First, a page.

Well I did, however what I really want to say is that colour could save our ass (sorry for the language) when used properly. Even in the Theory of Colour (don't run, I'll not be that boring; although this is a fascinating theme...) we have much to learn with nature.
|Greater Blue-ringed Octopus (Hapalochlaena lunulata), via Bukisa|
Look to octopus, they're not very pretty (but I don't mind eat them: sorry vegans!), yet they're intelligent and can become beautifully astonishing, like in the picture. I'm sure you know that they've the ability of mimetic, but did you know that they really percieve colour? It's not only a function that their skin seems to have: it's observation, learning (really fast learning!) and adaptation. Cool, right?
|via We Heart It, original by Gii Ferreira|
|via Flickr, by Kanelongden|
So there are several ways of learning (reading, listening, touching, ...) and you can use one or more to take advantage of what you have in hands. I'll not specify them all because it is an extensive matter with many authors defending various ideas. To learn more about this, check the links I put in the end of the post.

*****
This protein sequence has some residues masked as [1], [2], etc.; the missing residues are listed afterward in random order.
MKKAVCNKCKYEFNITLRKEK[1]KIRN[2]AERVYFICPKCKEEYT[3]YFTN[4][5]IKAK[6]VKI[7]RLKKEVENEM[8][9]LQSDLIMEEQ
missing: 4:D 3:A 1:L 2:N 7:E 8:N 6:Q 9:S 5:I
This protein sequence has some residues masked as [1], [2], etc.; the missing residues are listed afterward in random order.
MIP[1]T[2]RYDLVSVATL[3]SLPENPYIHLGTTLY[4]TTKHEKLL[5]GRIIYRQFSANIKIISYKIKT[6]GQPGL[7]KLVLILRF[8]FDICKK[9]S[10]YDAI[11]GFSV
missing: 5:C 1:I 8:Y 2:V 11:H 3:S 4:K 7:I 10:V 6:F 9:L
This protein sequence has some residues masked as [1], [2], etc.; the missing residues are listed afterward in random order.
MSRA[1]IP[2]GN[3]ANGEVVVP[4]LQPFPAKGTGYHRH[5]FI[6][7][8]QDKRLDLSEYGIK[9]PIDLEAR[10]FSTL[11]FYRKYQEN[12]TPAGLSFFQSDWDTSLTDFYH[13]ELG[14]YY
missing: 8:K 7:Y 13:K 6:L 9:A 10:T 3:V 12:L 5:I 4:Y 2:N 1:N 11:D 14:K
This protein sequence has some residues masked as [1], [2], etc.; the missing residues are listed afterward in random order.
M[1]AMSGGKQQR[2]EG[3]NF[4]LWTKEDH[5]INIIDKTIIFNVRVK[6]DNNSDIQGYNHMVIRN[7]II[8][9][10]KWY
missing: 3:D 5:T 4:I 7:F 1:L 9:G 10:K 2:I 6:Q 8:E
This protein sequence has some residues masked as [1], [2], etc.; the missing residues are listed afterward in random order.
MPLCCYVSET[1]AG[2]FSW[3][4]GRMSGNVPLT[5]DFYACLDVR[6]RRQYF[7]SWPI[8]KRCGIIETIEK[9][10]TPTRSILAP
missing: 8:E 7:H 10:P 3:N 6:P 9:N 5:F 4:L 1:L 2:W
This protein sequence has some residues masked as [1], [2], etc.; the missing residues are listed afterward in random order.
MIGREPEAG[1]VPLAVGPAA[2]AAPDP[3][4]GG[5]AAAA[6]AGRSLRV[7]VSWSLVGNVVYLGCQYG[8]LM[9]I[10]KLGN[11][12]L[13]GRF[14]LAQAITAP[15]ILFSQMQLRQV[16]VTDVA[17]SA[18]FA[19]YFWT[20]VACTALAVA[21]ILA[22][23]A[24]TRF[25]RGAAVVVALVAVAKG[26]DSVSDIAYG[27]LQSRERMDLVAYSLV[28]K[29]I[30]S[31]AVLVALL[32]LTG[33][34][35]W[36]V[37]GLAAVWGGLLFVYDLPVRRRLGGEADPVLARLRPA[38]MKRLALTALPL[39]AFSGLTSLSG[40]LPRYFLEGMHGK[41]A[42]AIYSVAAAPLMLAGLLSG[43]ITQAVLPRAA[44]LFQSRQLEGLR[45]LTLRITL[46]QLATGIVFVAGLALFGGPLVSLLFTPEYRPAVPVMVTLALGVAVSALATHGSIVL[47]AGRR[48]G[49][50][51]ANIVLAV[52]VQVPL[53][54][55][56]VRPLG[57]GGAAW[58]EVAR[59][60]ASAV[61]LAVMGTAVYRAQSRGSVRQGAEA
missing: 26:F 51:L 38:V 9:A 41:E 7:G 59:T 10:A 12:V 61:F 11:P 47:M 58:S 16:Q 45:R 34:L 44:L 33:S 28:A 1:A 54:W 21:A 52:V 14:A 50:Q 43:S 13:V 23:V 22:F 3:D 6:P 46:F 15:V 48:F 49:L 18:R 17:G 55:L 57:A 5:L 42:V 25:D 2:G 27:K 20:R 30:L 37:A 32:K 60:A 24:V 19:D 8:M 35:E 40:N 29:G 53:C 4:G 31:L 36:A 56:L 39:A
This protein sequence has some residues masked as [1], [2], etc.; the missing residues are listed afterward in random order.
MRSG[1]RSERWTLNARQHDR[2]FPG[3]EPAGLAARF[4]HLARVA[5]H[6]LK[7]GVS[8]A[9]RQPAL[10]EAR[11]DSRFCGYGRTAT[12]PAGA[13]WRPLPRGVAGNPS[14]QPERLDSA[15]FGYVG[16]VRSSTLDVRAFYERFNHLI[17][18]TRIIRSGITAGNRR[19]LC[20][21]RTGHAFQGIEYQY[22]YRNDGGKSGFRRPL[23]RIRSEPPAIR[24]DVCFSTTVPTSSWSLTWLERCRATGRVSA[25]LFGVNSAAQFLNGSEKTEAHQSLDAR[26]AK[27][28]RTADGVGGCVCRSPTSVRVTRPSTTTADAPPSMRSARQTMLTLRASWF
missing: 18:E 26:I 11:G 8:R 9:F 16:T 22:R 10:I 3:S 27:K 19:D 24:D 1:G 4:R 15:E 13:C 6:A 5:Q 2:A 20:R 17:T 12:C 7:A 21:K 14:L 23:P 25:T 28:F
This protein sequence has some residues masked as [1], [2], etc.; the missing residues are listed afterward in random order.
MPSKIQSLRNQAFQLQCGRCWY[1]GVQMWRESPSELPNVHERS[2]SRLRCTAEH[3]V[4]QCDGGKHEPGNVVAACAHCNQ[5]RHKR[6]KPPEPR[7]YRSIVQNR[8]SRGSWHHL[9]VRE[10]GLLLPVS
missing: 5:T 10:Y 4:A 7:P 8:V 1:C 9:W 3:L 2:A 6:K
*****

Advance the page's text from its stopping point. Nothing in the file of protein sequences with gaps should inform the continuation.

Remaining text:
Back to colour and following the steps I gave you: nature, once again, should be the first place not only to get inspiration but to learn how to use colour (which colour goes well with another, the best contrasts, the warm and the cold ones, etc), then look to your favourite designer/painter/illustrator works. What do they have in common?
Only after that you are allowed to dive into the Theory of Colour, it's physics and philosophies, so you can agree or refute the ideas that are presented to you. Critical thinking is very important. And learn all you can: wisdom is power.
Then get your hands dirty and manipulate the colours yourself and when you feel good about it create your first masterpiece. Good luck!
: The Five Ways of Learning, by Melanie Spiller :
: Ways of Learning, by Phillip Henning :
: Cultural Ways of Learning, by Kris Gutiérrez and Barbara Rogoff :
: Seven Ways of Learning, by Millicent Rogers Museum :
: Color Theory, by Workx.com :
: Color, by Internet Encyclopedia of Philosophy :